Women in Focus: How We Can Close the Salary Gap

7:00 AM

Welcome to our first #WomenInFocus article!  I wanted to start things off at the very beginning -- starting salary is one of the very first numbers you have to evaluate when beginning your career, and one of the very first times that being female really comes into play in your optometric career as a disadvantage. Review of Optometry's 2015 income survey showed that the average full-time salary for male optometrists was 68% higher than the average full-time salary for women.  The average male OD made $171,603 and the average female OD made $117,020 last year.  Obviously we have an uphill climb in our industry to close this pay gap.  And Review of Optometry's numbers show the gap starts right from the beginning.  The average salary of a full-time female optometrist practicing for less than 10 years was 16% lower than that of male ODs with the same experience. 

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So what's going on in our profession? I don't think that this salary difference ("more of a gulf than a gap") is a sign of overt gender bias in our profession.  For years optometrists have blamed age differences (more established docs are male and more new docs with less income are female) or a female OD's increased likelihood for working part-time hours to balance childcare as skewing the numbers to look worse than they really are.  But when you break down the categories to just new grads and just doctors working full time, that 16% pay gap in 2015 and 29% pay gap reported in 2014 still exist.

How can we close the gap?
First, we have to admit the gap is real across our profession and talk about it -- in schools, at meetings, and in publications.  I applaud Review of Optometry for reporting their data so carefully to prevent the gap in salary figures from being blown off as skewed data like so many articles I read when I first graduated.  And then as women, we have to admit to ourselves that we're doing something wrong.  Millennial women are often of the belief that the feminist battles have been won.  The very idea that we may be treated differently than our male counterparts seems absurd.  But then why don’t the numbers support our feelings of female equality being a forgone conclusion? The easiest explanation for what we can do to close the gap is to follow the lead of our male counterparts when it comes to income - bother to ask about your pay! Studies show that one of the biggest reasons women are paid less than men is because we don’t negotiate the initial offer of pay.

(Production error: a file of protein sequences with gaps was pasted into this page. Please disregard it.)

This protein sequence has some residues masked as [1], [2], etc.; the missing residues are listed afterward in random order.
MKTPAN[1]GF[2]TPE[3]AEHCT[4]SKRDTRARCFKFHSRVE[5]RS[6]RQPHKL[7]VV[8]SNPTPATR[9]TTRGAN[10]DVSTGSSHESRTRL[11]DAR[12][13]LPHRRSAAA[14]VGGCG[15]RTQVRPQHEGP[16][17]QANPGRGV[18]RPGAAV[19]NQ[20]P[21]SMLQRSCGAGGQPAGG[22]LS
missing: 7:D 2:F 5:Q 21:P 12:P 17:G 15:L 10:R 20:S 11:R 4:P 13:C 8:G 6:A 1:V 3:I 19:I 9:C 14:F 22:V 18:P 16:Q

Graduation day at SCO.  I feel like this photo symbolizes
optometry today.  Male leaders in our profession are
passing the baton to our generation of female ODs,
but are we doing our part to grab hold?